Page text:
Magda Giannakou was born in Greece and lives in New York but songs have been coming to her most easily, she says, when she writes the lyrics in French. “It was pure fun, a new shining toy. I just wanted to keep doing it.” She’s been working in music for a while, usually as a composer or arranger, sometimes as an accordionist, but this album is about her voice and a character she’s created with that voice: a French ingénue, a breathy lollypop naïf with a little helium sigh and a way of saying the word caramel so that it sounds like three sex-heavy syllables: “ca!-rra-mel.” The album is starry with bossa nova, starry with lounge. So far so pleasant, but then there’s this moment when she’s singing about her bandmate Mika Mimura in “La Japonaise” and the voice’s artificial surface breaks character very slightly, it grips the lyrics roughly, as if this line is an autobiographical detail that affects the singer in a more direct place than the word “ca-ra-mel,” which makes me think that a closer merger between this ingénue and Giannakou’s everyday not-ingénue self might make an even more interesting album in the future.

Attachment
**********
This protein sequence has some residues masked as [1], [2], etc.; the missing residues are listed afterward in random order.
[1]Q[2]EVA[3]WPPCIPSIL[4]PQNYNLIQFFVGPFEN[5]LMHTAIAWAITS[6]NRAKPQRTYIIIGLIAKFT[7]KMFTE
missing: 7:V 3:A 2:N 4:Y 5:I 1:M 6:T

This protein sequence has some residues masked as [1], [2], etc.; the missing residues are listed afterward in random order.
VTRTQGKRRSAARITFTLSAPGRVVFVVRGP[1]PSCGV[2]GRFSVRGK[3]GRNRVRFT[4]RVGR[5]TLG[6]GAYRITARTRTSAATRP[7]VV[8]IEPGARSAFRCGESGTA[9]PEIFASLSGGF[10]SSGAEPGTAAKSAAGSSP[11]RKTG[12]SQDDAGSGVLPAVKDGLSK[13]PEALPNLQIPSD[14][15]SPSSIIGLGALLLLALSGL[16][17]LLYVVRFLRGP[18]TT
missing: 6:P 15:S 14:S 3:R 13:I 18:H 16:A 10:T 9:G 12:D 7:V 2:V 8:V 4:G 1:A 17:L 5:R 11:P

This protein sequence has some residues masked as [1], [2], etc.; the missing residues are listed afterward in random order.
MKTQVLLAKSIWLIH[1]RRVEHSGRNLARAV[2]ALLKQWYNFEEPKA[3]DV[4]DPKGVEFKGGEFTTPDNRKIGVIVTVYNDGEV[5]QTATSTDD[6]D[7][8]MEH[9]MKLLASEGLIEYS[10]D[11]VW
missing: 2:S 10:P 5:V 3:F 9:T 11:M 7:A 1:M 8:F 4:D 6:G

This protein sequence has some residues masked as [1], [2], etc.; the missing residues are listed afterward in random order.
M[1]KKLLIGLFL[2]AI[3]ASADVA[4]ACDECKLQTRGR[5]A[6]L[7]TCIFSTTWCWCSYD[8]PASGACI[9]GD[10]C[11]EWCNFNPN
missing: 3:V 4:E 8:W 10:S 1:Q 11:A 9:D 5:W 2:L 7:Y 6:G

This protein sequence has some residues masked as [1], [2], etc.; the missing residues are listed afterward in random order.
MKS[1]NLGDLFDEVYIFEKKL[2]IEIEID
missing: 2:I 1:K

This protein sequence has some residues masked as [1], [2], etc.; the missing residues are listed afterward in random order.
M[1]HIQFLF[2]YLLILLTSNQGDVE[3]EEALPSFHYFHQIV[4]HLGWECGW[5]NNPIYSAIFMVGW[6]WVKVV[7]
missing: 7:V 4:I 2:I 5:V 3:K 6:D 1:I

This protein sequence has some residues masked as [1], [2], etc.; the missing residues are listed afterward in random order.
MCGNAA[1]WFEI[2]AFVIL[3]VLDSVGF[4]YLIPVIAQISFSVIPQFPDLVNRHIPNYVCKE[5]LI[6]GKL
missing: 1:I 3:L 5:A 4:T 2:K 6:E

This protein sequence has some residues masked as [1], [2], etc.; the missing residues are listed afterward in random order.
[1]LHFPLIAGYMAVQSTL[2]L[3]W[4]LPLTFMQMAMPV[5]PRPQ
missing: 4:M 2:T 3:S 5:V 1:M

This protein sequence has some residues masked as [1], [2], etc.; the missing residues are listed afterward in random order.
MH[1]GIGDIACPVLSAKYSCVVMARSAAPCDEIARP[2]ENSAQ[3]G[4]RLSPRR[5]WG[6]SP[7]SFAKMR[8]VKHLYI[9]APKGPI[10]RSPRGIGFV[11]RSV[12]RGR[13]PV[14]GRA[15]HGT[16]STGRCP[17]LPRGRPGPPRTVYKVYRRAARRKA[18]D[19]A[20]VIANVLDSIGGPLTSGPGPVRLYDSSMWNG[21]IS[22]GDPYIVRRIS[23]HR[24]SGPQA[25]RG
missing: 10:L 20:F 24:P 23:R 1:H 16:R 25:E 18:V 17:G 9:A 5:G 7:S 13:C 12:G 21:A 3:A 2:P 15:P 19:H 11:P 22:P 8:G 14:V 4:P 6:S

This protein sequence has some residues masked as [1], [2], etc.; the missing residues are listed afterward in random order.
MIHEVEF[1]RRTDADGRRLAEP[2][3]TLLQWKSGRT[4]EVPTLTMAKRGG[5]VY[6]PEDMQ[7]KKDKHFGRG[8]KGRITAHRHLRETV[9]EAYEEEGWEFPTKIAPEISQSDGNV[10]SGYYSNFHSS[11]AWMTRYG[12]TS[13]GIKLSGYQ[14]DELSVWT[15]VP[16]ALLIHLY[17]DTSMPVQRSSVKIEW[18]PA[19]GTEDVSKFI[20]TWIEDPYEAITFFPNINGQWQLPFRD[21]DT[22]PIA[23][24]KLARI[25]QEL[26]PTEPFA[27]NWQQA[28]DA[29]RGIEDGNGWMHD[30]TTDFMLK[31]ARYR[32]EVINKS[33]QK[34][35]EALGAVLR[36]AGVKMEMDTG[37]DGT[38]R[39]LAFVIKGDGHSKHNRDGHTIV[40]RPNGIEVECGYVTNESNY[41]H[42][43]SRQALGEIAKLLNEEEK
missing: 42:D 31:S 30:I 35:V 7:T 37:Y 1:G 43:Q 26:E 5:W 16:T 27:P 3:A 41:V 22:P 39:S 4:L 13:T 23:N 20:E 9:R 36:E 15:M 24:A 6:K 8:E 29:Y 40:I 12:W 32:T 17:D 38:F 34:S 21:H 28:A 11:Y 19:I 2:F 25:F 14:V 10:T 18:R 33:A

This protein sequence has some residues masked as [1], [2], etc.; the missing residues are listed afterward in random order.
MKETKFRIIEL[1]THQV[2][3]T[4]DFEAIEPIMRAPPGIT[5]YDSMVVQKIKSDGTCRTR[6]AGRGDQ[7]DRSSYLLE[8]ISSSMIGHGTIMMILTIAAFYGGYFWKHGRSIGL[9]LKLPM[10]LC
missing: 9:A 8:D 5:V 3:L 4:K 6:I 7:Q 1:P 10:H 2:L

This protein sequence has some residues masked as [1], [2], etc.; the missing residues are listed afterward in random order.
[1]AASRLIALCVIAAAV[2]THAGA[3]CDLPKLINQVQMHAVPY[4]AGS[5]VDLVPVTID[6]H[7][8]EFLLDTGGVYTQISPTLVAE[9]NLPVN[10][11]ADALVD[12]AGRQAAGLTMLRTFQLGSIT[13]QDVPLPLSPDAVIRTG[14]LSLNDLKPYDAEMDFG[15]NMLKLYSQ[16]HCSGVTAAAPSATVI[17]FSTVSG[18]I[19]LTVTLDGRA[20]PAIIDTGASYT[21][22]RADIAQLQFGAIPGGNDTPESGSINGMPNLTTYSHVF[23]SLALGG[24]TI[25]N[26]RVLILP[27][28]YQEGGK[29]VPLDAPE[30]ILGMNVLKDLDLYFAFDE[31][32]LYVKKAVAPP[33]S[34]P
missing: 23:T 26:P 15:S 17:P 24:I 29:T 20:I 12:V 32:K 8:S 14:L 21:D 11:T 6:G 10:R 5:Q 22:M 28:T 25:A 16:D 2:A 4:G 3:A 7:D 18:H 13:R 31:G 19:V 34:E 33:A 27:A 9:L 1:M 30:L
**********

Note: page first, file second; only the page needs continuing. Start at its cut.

// Sound Affects
"The man whose songs were recorded by Johnny Cash, Alan Jackson, Ricky Skaggs, David Allan Coe, The Highwaymen, and countless others succumbs to time’s cruel cue that the only token of permanence we have to offer are the effects of shared moments and memories.READ the article